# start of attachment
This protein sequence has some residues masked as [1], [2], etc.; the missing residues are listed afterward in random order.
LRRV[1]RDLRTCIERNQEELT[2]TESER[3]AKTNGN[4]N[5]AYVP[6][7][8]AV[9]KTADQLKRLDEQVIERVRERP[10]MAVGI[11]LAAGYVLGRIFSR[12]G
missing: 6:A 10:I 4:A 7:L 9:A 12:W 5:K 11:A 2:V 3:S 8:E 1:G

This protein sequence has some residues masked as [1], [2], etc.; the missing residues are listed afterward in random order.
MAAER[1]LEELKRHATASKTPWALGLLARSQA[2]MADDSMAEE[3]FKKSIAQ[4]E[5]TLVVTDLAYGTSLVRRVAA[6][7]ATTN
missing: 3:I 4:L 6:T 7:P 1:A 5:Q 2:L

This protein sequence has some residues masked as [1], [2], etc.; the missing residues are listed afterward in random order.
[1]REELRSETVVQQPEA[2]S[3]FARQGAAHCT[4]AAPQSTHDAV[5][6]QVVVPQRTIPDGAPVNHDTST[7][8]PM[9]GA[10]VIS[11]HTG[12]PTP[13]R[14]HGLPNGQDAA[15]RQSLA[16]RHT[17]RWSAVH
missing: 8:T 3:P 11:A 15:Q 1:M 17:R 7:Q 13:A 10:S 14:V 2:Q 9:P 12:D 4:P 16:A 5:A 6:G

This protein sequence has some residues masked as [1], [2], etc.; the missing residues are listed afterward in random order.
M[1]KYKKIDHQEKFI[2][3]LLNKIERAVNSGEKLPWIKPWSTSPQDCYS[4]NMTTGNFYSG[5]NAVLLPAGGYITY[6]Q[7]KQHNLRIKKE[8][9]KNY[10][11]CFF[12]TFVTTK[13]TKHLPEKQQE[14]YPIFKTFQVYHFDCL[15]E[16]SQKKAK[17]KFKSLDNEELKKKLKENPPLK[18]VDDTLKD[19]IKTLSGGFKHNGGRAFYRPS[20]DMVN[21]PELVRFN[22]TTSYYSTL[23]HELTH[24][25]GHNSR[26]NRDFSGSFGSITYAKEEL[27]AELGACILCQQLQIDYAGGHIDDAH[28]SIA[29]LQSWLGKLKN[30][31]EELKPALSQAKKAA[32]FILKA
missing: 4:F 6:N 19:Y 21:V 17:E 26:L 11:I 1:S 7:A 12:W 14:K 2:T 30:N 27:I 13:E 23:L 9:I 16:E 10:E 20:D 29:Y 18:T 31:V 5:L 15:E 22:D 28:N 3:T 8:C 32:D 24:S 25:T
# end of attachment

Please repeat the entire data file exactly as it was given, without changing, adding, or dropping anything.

This protein sequence has some residues masked as [1], [2], etc.; the missing residues are listed afterward in random order.
LRRV[1]RDLRTCIERNQEELT[2]TESER[3]AKTNGN[4]N[5]AYVP[6][7][8]AV[9]KTADQLKRLDEQVIERVRERP[10]MAVGI[11]LAAGYVLGRIFSR[12]G
missing: 6:A 10:I 4:A 7:L 9:A 12:W 5:K 11:A 2:V 3:S 8:E 1:G

This protein sequence has some residues masked as [1], [2], etc.; the missing residues are listed afterward in random order.
MAAER[1]LEELKRHATASKTPWALGLLARSQA[2]MADDSMAEE[3]FKKSIAQ[4]E[5]TLVVTDLAYGTSLVRRVAA[6][7]ATTN
missing: 3:I 4:L 6:T 7:P 1:A 5:Q 2:L

This protein sequence has some residues masked as [1], [2], etc.; the missing residues are listed afterward in random order.
[1]REELRSETVVQQPEA[2]S[3]FARQGAAHCT[4]AAPQSTHDAV[5][6]QVVVPQRTIPDGAPVNHDTST[7][8]PM[9]GA[10]VIS[11]HTG[12]PTP[13]R[14]HGLPNGQDAA[15]RQSLA[16]RHT[17]RWSAVH
missing: 8:T 3:P 11:A 15:Q 1:M 17:R 7:Q 13:A 10:S 14:V 2:Q 9:P 12:D 4:P 16:A 5:A 6:G

This protein sequence has some residues masked as [1], [2], etc.; the missing residues are listed afterward in random order.
M[1]KYKKIDHQEKFI[2][3]LLNKIERAVNSGEKLPWIKPWSTSPQDCYS[4]NMTTGNFYSG[5]NAVLLPAGGYITY[6]Q[7]KQHNLRIKKE[8][9]KNY[10][11]CFF[12]TFVTTK[13]TKHLPEKQQE[14]YPIFKTFQVYHFDCL[15]E[16]SQKKAK[17]KFKSLDNEELKKKLKENPPLK[18]VDDTLKD[19]IKTLSGGFKHNGGRAFYRPS[20]DMVN[21]PELVRFN[22]TTSYYSTL[23]HELTH[24][25]GHNSR[26]NRDFSGSFGSITYAKEEL[27]AELGACILCQQLQIDYAGGHIDDAH[28]SIA[29]LQSWLGKLKN[30][31]EELKPALSQAKKAA[32]FILKA
missing: 4:F 6:N 19:Y 21:V 17:E 26:L 11:I 1:S 7:A 12:W 14:K 2:T 30:N 27:I 13:E 23:L 9:I 16:E 10:E 20:D 29:Y 18:T 31:V 5:L 15:E 22:D 28:N 3:T 8:C 32:D 24:S 25:T